balita 1comm. a metal rod around six feet long with one end pointed and the other end flattened for prying and excavating. Alam nan balita ta hidiyey pundulig mu nah ongal an batu. Get the crowbar and use it to move the big stone. Mungka-ut ta ke ya mahapul di balita. When we dig we need a crowbar. Sim: kabra. (sem. domains: 6.2.8 - Agricultural tool.) 2trans. to use a crowbar. Balitaon yu nan luta te makulhi. Use a crowbar in breaking the ground because the soil is hard. Adi mabalita nan ongal an batu. The crowbar cannot move the huge stone. ‑on/‑in‑, ma‑.

balud₂ 1comm. refers to someone who has been arrested and placed in jail or prison; a prisoner. Am-in da nadan balud nah baludan ad Tiger Hill ya ongal di babahul da. All those prisoners in the prison in Tiger Hill were charged with serious offenses. Binumtik nan balud. The prisoner escaped. (sem. domains: - Imprison.) 2trans. to imprison; to incarcerate. Ibalud yu nan mangako. Imprison the thief. i‑/iN‑. 3A Move object and position at site. der. baludan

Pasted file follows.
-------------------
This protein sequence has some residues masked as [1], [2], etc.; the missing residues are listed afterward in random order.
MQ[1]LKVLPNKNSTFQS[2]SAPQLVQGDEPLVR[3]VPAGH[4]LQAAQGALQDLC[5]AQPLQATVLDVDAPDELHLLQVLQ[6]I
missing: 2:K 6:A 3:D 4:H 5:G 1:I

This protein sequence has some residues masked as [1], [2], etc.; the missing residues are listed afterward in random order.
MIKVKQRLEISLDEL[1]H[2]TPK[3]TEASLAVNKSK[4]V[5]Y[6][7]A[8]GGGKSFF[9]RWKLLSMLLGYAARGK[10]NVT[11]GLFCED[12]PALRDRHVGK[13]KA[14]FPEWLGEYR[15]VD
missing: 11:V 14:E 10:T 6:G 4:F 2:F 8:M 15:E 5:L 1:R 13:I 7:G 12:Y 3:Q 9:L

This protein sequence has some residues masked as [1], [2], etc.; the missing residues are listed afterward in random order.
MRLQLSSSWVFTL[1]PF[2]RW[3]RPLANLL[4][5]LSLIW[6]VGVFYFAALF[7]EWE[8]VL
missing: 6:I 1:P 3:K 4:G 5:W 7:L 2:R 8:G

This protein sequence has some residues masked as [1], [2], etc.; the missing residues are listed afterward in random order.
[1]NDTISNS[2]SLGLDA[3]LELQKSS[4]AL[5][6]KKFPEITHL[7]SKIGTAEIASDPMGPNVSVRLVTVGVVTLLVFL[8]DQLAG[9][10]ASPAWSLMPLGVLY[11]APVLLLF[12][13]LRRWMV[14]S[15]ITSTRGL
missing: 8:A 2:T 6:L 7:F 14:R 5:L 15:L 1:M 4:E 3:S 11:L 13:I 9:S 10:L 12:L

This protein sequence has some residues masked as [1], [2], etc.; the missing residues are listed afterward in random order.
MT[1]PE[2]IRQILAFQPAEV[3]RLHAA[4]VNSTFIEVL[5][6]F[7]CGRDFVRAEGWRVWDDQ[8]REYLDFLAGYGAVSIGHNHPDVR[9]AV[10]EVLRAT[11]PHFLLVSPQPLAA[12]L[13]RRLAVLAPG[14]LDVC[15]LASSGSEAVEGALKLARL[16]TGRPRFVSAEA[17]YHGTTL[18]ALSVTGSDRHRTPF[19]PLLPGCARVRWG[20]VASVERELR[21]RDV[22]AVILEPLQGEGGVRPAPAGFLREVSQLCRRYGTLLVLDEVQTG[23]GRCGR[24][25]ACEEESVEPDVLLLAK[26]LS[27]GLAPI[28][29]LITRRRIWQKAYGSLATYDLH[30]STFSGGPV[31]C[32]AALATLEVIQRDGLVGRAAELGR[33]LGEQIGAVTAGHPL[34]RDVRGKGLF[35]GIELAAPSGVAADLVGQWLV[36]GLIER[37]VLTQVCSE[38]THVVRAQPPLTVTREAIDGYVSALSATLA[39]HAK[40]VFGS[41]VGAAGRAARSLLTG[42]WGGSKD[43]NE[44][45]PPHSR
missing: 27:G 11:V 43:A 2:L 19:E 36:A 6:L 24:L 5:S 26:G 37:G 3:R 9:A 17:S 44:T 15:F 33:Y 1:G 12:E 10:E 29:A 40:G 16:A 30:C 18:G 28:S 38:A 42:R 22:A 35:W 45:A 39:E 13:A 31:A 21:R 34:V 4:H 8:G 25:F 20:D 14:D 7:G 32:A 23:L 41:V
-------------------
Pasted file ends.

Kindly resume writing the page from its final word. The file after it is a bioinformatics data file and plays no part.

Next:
banawe sta. to be taller, taller than those of the same species applied to men, horses, and quadrupeds in general. Mabanaweh Dulnuan. Dulnuan is tall. Ek tinibo nan golang ya mabanawen tu ten maong-ongal. I went to see the child and he will be tall and slender when he grows up. ma‑. 6A Physiological Process - State. Sim: tayag, tag-e. (sem. domains: - Tall.)